Mr. BATTLE. I certainly will.
(The information requested and subsequently supplied for the record follows:)
MEMORANDUM From THE DEPARTMENT OF LABOR RE ORGANIZATIONAL LOCATION OF
PROGRAMS The Assistant Secretary of Labor for Manpower, who also carries the title of Manpower Administrator, has under his jurisdiction all manpower programs and services including those which address themselves exclusively to youth.
The Manpower Administrator has, as a part of his immediate office, a staff arm under the leadership of an Associate Manpower Administrator who has overall responsibility for the planning, policy development and evaluation of all manpower programs, including the determination of how best to use funds and resources available under the MDTA and programs delegated to the DOL by 0E0. The responsibility also covers basic manpower research and experimental research designed to find new ways of meeting the problems of disadvantaged workers, including youth.
In carrying out his responsibility, the Associate Manpower Administrator insures that existing programs are effectively performed, are responsive to the changing demands of economic and social conditions, and are making maximum atilization of available resources. It has not been found necessary, therefore, to create an additional position for the purpose of coordinating all manpower services addressed solely to youth. As will be shown in the following paragraphs, there is extensive and continuing coordination and interaction among operating bureaus of the Manpower Administration and with other Federal agencies which administer programs addressed to youth.
In a number of instances, the Associate Manpower Director performs a close and direct coordinating function. For example, experimental and demonstration projects (E&D) which comprise operating research and focus on youth are contracted for through one official, the Associate Manpower Administrator. Thus, the E&D youth activities under the Manpower Development and Training Act and those stemming from the Economic Opportunity Act programs delegated to the Department of Labor are all developed and administered through the same office, rather than being handled separately by the respective operating bureaus.
The Associate Manpower Administrator's office also has specific machinery for informing and consulting each of the several agencies, in and out of the Department of Labor, on its E&D youth projects. In addition to direct consultation with individual agencies on specific details of particular projects, it uses an InterAgency Project Review Committee as the mechanism by which each interested agency participates in the review of E&D projects. The Committee includes representatives, not only of the several Labor Department agencies, but of HEW and OEO, with additional agencies invited on an ad hoc basis as necessary.
The Associate Administrator's office also distributes to other agencies findings of E&D projects which may be useful to them. For this purpose, regular interchange is maintained outside the Department with such units in HEW as the National Institute for Mental Health, the Vocational Rehabilitation Administration, the Office of Juvenile Delinquency, and the Office of Education, as well as with other agencies and departments.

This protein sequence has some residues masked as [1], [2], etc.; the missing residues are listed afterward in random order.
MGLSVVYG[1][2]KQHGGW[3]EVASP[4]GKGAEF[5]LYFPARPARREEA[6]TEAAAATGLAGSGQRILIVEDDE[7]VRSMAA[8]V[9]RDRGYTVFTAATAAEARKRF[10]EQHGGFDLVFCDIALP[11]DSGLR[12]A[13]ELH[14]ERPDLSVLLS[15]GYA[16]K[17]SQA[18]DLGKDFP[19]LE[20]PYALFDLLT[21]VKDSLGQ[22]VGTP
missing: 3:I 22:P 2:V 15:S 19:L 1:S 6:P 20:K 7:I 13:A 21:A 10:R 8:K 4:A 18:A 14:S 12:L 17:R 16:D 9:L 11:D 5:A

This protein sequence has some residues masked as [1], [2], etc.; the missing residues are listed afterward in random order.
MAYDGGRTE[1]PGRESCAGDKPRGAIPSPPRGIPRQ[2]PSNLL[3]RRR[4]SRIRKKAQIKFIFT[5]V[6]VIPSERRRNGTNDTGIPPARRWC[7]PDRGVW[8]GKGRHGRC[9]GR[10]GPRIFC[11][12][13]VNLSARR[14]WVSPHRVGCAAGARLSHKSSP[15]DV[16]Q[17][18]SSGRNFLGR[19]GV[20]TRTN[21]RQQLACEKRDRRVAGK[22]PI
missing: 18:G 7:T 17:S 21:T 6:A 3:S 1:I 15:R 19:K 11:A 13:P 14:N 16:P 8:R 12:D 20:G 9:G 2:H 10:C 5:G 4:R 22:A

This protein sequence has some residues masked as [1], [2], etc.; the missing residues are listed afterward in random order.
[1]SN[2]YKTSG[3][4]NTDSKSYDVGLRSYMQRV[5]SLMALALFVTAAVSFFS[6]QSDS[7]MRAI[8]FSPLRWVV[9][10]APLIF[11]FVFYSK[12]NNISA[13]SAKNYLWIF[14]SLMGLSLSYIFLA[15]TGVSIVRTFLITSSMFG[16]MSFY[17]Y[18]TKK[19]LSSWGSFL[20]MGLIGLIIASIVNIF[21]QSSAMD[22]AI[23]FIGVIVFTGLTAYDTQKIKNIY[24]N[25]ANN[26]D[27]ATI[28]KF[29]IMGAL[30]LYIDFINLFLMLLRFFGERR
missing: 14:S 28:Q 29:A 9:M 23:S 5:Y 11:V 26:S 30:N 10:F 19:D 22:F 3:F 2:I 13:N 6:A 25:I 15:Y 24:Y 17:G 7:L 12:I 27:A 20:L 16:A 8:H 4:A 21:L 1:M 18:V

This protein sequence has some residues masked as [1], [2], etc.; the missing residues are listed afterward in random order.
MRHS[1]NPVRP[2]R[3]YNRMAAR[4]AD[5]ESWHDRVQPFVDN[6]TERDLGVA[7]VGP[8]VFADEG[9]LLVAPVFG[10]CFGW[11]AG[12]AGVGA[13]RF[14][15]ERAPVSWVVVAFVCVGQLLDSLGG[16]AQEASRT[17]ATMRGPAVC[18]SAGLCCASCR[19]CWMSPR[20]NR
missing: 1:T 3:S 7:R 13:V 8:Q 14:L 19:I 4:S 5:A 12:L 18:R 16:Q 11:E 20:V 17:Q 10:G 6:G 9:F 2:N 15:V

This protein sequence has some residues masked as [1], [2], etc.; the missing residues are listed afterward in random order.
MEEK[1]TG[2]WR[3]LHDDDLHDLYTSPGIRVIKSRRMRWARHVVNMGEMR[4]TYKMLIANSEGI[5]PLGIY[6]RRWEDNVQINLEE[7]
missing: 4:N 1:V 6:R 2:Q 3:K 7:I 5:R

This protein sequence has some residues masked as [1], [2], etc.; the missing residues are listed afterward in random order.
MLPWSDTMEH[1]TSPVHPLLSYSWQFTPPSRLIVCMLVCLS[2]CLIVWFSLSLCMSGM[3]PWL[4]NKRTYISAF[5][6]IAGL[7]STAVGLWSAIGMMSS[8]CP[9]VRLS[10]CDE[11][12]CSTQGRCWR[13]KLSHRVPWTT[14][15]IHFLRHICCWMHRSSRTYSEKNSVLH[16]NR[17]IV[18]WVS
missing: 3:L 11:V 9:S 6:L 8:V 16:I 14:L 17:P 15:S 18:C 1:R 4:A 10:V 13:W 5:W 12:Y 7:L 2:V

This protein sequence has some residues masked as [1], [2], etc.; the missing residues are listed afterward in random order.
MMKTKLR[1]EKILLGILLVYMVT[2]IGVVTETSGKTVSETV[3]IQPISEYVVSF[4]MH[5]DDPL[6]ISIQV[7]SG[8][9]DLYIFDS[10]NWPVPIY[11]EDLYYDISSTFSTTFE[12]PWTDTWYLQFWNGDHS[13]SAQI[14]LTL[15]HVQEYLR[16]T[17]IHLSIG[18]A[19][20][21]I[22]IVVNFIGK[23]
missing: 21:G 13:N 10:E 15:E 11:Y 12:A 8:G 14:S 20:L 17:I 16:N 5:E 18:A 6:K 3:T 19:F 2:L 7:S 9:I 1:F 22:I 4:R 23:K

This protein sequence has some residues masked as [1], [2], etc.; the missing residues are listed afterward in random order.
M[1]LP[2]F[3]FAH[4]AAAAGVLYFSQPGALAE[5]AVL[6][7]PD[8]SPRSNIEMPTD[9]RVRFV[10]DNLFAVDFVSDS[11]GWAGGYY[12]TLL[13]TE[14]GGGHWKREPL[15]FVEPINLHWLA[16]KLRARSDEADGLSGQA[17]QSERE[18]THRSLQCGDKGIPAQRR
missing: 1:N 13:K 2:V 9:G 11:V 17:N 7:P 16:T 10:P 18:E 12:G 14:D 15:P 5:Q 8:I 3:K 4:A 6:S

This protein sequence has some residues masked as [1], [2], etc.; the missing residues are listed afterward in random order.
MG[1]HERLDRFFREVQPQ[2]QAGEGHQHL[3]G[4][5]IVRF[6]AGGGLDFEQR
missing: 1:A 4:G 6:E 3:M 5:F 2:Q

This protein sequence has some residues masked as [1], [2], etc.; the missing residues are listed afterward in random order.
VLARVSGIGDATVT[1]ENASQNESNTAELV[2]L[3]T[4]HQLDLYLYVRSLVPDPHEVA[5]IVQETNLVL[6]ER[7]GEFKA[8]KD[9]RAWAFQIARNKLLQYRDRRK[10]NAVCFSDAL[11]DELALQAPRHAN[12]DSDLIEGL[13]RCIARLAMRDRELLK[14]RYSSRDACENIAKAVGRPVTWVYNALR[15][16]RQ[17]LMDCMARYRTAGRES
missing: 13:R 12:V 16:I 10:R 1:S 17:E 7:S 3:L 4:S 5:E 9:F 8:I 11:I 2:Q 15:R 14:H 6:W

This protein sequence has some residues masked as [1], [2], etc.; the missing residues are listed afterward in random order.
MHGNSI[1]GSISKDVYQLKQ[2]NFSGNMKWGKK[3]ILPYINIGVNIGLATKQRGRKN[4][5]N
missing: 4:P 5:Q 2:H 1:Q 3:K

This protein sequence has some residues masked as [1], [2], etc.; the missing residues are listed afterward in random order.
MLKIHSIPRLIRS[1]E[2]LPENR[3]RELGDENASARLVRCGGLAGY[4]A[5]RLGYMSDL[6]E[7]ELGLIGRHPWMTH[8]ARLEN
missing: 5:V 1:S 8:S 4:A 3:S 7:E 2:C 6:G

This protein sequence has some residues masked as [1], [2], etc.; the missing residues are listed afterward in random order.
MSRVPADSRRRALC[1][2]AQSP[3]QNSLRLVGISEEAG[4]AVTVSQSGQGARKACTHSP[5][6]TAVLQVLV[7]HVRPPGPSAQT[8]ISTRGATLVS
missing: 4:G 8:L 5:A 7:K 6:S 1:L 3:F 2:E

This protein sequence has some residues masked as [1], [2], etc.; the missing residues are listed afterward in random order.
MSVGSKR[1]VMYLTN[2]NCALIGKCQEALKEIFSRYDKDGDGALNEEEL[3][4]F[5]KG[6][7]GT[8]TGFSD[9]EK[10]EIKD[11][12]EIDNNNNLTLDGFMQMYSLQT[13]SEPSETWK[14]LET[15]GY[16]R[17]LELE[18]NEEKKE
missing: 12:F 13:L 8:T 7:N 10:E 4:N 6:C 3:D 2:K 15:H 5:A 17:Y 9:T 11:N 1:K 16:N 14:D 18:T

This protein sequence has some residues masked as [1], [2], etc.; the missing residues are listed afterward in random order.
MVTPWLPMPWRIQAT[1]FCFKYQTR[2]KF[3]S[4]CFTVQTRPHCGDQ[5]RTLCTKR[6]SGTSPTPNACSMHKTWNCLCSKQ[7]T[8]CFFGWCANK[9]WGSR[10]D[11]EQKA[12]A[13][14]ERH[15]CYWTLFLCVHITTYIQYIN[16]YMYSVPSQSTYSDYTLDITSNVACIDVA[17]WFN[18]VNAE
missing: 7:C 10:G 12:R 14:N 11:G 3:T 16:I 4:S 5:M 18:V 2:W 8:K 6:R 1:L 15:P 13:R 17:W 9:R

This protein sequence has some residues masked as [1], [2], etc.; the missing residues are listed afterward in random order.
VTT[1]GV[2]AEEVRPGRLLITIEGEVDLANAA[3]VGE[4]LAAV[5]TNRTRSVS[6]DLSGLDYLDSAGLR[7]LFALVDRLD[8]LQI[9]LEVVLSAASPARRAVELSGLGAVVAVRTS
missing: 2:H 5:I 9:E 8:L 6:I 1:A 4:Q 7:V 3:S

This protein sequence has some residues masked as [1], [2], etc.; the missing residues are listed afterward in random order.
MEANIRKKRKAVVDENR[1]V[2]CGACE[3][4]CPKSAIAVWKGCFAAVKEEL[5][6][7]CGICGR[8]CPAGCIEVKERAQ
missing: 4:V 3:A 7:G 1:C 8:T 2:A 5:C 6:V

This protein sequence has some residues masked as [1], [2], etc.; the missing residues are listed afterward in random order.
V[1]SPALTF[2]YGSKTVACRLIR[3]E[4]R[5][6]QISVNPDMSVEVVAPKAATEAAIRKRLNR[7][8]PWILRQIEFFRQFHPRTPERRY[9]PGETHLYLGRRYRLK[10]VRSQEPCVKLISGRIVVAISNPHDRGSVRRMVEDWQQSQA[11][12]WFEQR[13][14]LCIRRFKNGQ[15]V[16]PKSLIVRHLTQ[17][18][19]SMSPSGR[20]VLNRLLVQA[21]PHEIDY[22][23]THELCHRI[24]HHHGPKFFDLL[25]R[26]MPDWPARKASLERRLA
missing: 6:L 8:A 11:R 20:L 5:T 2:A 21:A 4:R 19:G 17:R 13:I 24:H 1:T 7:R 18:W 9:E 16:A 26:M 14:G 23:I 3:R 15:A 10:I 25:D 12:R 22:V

The Bureau of Work Programs (BWP), a newly established operating bureau in the Manpower Administration with responsibility for the several work-training programs delegated to the Department by OEO, works closely with a variety of agencies and organizations in the development and delivery of its services to young people. The maintenance of such close working relationships is essential to BWP programs which must be effectively linked, concurrently or sequentially with manpower and supportive services, both in and out of the Department.
As previously indicated, BWP participates in the formulation of E&D youth projects, contributing valuable technical assistance and operating "know-how". One of the most significant projects now in operation is designed to determine the effect of work-experience and work-study programs on delinquent youth. The immediate objectives are to encourage delinquent youth with deprived socioeconomic background to remain in or return to school, or to prepare them for work. The ultimate objective is to change anti-social behavior.
In its relationship with the Women's Bureau, BWP has focused on the concern of that Bureau with job opportunities for women and girls as well as needed services such as day-care facilities. The extensive expertise acquired by BWP
in administering work-training programs is proving especially helpful to the Women's Bureau and the Commission on the Status of Women, particularly as regards members of disadvantaged groups.
Perhaps, the best illustration of effective program inter-relationships which BWP has developed involves the Federal-State employment service system. This system, through its Youth Opportunity Centers or through the local employment offices, provides essential manpower services to the community sponsor of Neighborhood Youth Corps projects. Such services include recruitment, counseling, testing, and job development. Cooperative relationships between BWP and the Federal-State employment service system at all responsible levels facilitate the provision of needed services and their integration with the NYC enrollee's total preparation for gainful employment.
The recent amendment to MDTA under which NYC youth may receive the regular training allowances paid to adult trainees is facilitating the movement of NYC enrollees into MDTA occupational training. The two programs are being firmly linked to enable NYC youth to take advantage of the more sophisticated skill training offered by MDTA in order to qualify for permanent jobs. Thus, implementation of the amendment calls for coordination within the Department of Labor as well as with the Department of Health, Education and Welfare. Agencies playing major roles at the local level are Community Action Agencies, Manpower Advisory Committees and local Boards of Education. This is the type of close and continuing coordination in which administrative action is buttressed by legislative mandate.